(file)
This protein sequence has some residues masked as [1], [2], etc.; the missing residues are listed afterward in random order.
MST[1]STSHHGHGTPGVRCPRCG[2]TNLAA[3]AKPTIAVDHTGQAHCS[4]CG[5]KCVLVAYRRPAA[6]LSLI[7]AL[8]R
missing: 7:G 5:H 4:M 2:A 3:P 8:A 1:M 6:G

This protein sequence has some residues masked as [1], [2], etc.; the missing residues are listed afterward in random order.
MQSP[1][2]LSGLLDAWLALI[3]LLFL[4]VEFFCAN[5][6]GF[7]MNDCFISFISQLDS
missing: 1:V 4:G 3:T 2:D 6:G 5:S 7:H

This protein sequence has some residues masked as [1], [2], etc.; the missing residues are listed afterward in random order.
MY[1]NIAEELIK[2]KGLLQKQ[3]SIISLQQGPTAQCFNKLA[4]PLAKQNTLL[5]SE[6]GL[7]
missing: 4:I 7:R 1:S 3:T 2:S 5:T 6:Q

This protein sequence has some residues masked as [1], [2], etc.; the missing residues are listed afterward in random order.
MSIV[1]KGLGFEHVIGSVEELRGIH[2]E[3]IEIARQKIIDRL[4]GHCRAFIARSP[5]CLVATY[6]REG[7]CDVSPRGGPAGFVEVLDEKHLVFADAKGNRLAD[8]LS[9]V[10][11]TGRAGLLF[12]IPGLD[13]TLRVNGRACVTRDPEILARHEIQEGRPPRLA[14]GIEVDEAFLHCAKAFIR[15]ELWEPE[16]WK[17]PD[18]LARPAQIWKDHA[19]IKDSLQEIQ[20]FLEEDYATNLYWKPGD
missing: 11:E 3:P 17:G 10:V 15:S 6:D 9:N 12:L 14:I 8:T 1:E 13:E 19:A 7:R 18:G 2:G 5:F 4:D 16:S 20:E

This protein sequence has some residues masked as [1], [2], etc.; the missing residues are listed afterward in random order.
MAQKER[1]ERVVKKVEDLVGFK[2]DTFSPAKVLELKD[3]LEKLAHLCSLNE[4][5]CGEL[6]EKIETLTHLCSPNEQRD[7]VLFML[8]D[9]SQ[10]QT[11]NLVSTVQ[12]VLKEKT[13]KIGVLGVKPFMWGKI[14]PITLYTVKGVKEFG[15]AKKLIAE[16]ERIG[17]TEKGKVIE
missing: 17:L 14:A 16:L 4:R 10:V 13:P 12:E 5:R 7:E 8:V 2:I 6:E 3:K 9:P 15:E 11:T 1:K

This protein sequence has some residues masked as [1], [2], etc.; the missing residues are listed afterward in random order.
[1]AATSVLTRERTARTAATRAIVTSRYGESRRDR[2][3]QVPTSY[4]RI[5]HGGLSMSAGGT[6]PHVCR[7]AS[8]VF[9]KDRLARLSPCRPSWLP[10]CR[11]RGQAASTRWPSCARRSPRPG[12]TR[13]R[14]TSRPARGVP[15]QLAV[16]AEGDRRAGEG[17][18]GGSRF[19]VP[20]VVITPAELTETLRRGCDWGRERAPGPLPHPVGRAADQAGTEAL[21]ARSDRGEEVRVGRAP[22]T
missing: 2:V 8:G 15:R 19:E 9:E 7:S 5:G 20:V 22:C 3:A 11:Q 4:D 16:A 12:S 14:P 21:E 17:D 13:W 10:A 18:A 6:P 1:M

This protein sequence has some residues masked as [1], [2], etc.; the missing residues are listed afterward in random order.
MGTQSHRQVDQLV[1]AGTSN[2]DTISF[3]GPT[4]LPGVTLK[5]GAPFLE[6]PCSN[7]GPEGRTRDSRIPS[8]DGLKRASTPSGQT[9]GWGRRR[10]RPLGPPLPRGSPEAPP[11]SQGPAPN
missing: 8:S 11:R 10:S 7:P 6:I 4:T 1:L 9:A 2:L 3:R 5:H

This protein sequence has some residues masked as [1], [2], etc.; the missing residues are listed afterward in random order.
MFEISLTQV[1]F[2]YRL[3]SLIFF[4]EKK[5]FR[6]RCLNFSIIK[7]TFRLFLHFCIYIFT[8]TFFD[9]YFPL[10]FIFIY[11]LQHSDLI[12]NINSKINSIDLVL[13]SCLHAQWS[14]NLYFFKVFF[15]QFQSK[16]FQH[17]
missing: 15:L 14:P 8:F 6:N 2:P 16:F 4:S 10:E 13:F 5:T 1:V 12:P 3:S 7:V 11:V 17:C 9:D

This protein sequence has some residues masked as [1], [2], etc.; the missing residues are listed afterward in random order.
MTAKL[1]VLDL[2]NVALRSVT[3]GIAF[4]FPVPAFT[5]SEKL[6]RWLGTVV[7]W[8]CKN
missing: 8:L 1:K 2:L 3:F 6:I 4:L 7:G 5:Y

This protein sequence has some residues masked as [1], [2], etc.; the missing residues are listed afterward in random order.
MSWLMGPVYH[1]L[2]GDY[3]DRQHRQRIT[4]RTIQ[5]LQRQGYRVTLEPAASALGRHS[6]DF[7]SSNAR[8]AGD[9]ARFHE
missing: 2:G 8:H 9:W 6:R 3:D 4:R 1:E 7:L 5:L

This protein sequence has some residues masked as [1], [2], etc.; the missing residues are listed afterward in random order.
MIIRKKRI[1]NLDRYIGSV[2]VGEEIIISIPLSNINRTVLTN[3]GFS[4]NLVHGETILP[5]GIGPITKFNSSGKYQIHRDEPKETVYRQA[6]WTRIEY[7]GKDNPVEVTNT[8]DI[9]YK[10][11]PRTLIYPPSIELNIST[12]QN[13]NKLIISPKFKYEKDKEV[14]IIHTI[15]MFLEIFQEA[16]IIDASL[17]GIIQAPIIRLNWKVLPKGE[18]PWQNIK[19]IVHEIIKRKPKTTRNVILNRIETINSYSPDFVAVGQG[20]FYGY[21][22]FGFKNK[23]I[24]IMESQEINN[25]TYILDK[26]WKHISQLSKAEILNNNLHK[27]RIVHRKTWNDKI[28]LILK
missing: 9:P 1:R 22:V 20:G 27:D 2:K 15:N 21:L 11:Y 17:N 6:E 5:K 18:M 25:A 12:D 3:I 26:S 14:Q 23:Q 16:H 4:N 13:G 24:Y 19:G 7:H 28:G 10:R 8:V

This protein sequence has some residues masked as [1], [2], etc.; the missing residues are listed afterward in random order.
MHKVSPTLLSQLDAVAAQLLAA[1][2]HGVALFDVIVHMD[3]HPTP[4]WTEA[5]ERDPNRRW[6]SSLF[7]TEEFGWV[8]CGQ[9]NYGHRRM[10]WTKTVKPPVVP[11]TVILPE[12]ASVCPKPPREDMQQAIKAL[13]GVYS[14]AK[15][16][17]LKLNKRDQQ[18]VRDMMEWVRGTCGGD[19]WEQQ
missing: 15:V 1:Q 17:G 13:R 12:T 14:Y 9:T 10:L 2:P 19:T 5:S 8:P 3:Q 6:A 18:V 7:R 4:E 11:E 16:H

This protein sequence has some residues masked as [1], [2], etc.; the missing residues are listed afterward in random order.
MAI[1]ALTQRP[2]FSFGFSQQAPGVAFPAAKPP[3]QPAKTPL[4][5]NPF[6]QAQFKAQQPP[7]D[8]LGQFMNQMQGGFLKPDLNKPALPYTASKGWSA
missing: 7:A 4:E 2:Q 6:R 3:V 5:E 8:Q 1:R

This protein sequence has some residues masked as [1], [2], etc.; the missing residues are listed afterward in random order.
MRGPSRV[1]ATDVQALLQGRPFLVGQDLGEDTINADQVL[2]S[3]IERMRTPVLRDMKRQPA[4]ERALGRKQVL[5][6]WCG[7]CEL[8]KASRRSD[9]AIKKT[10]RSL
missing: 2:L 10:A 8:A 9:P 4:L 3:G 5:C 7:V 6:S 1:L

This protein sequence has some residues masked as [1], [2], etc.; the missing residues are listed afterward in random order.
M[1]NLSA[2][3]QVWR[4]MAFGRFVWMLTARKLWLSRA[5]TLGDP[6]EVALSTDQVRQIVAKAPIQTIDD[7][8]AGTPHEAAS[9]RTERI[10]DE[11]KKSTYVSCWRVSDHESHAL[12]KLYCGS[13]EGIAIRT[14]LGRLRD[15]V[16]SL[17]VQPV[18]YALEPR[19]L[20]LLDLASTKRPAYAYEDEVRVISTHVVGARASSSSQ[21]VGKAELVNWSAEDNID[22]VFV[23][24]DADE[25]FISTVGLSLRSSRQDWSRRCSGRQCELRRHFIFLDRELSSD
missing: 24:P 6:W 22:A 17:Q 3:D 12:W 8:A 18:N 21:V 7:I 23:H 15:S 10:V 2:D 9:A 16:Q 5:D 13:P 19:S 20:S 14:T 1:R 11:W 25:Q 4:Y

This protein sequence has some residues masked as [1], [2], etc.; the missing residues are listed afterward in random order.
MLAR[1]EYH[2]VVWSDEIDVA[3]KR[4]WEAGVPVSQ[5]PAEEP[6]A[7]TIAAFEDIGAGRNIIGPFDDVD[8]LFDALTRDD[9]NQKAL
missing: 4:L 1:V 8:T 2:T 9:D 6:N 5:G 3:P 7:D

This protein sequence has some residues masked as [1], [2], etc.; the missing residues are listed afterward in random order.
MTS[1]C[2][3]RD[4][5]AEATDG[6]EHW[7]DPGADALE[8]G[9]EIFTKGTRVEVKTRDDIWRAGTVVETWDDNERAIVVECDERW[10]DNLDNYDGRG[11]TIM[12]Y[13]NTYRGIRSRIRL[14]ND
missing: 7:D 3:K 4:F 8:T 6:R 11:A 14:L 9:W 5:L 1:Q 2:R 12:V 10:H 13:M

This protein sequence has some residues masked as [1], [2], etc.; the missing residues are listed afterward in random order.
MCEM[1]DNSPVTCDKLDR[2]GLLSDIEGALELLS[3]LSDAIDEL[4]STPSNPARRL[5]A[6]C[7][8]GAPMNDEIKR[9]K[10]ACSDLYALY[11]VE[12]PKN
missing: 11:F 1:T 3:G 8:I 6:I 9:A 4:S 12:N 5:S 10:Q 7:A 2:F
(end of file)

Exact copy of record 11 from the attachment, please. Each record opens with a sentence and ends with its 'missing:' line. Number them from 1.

This protein sequence has some residues masked as [1], [2], etc.; the missing residues are listed afterward in random order.
MIIRKKRI[1]NLDRYIGSV[2]VGEEIIISIPLSNINRTVLTN[3]GFS[4]NLVHGETILP[5]GIGPITKFNSSGKYQIHRDEPKETVYRQA[6]WTRIEY[7]GKDNPVEVTNT[8]DI[9]YK[10][11]PRTLIYPPSIELNIST[12]QN[13]NKLIISPKFKYEKDKEV[14]IIHTI[15]MFLEIFQEA[16]IIDASL[17]GIIQAPIIRLNWKVLPKGE[18]PWQNIK[19]IVHEIIKRKPKTTRNVILNRIETINSYSPDFVAVGQG[20]FYGY[21][22]FGFKNK[23]I[24]IMESQEINN[25]TYILDK[26]WKHISQLSKAEILNNNLHK[27]RIVHRKTWNDKI[28]LILK
missing: 9:P 1:R 22:V 20:G 27:D 2:K 15:N 21:L 11:Y 17:N 6:E 5:K 18:M 25:A 12:D 3:I 26:S 14:Q 23:Q 16:H 4:N 13:G 24:Y 19:G 7:H 28:G 10:R 8:V